The surname of CREWS was a locational name 'of Crew' a township in the parish of Farndon, County Chester, now a large and thriving town since it became the centre of so much railway activity. Local surnames, by far the largest group, derived from a place name where the man held land or from the place from which he had come, or where he actually lived. These local surnames were originally preceded by a preposition such as "de", "atte", "by" or "in". The names may derive from a manor held, from working in a religious dwelling or from literally living by a wood or marsh or by a stream. Following the Crusades in Europe a need was felt for a family name. This was recognized by those of noble blood, who realised the prestige and practical advantage it would add to their status. Early records of the name mention Nicholas le Cruise, 1213 Bedfordshire. Robert Crewe of Wallasety was listed in the Wills at Chester in 1608. Baptised. Helen Crewe, St. James's, Clerkenwell, London in 1611.
During the Middle Ages, when people were unable to read or write, signs were needed for all visual identification. For several centuries city streets in Britain were filled with signs of all kinds, public houses, tradesmen and even private householders found them necessary. This was an age when there were no numbered houses, and an address was a descriptive phrase that made use of a convenient landmark. At this time, coats of arms came into being, for the practical reason that men went into battle heavily armed and were difficult to recognise. It became the custom for them to adorn their helmets with distinctive crests, and to paint their shields with animals and the like. Coats of arms accompanied the development of surnames, becoming hereditary in the same way.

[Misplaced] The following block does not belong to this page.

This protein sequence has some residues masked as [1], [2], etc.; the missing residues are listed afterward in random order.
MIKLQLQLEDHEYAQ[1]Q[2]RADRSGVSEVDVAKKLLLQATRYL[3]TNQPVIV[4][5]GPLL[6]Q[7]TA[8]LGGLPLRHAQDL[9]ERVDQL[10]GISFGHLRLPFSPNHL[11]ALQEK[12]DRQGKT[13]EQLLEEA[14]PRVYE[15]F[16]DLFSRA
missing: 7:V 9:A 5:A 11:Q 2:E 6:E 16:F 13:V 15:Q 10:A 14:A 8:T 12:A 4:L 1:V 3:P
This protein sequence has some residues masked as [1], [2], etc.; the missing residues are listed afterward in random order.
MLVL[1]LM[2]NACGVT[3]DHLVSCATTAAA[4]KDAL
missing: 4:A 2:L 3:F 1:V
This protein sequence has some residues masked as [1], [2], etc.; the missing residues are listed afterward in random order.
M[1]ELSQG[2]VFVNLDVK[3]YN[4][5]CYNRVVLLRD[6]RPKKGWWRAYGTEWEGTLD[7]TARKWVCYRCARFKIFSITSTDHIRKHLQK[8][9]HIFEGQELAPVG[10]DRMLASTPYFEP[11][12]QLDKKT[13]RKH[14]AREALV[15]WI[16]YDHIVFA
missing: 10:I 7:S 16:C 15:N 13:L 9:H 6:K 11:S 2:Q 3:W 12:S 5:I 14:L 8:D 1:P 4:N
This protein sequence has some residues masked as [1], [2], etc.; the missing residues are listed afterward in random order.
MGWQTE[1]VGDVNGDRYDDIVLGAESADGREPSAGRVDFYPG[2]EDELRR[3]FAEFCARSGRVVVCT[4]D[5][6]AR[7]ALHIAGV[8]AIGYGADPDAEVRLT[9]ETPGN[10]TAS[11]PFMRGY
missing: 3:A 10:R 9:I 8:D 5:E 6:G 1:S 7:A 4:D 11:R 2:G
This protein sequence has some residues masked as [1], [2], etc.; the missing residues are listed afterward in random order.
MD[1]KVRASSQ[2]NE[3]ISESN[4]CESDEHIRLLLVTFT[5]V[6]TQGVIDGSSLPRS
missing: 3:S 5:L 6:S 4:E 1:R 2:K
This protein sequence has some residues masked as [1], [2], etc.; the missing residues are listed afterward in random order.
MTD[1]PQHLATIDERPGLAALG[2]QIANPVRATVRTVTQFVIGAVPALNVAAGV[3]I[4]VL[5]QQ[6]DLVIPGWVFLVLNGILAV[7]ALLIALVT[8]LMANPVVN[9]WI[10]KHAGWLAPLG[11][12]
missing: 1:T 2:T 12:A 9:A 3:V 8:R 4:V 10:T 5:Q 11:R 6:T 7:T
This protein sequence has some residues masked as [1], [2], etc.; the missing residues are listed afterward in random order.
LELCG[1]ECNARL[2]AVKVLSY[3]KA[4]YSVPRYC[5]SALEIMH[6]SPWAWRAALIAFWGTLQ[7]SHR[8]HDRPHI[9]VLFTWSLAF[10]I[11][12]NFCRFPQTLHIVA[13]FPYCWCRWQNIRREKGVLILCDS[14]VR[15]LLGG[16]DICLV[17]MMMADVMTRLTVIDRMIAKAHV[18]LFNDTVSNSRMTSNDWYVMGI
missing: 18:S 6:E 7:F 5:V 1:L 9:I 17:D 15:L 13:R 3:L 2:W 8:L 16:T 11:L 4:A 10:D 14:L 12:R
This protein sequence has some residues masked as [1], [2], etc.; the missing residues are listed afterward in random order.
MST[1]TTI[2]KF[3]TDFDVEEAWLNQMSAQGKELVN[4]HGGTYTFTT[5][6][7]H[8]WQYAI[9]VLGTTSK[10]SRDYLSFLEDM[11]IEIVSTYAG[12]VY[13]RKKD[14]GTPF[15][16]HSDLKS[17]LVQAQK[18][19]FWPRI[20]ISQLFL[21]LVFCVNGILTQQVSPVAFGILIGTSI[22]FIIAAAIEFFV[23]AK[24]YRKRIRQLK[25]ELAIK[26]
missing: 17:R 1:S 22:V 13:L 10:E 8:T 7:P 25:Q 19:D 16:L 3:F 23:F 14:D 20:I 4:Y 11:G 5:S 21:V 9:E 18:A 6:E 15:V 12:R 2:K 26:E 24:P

The associated arms are recorded in Sir Bernard Burkes General Armory. Ulster King of Arms in 1884.
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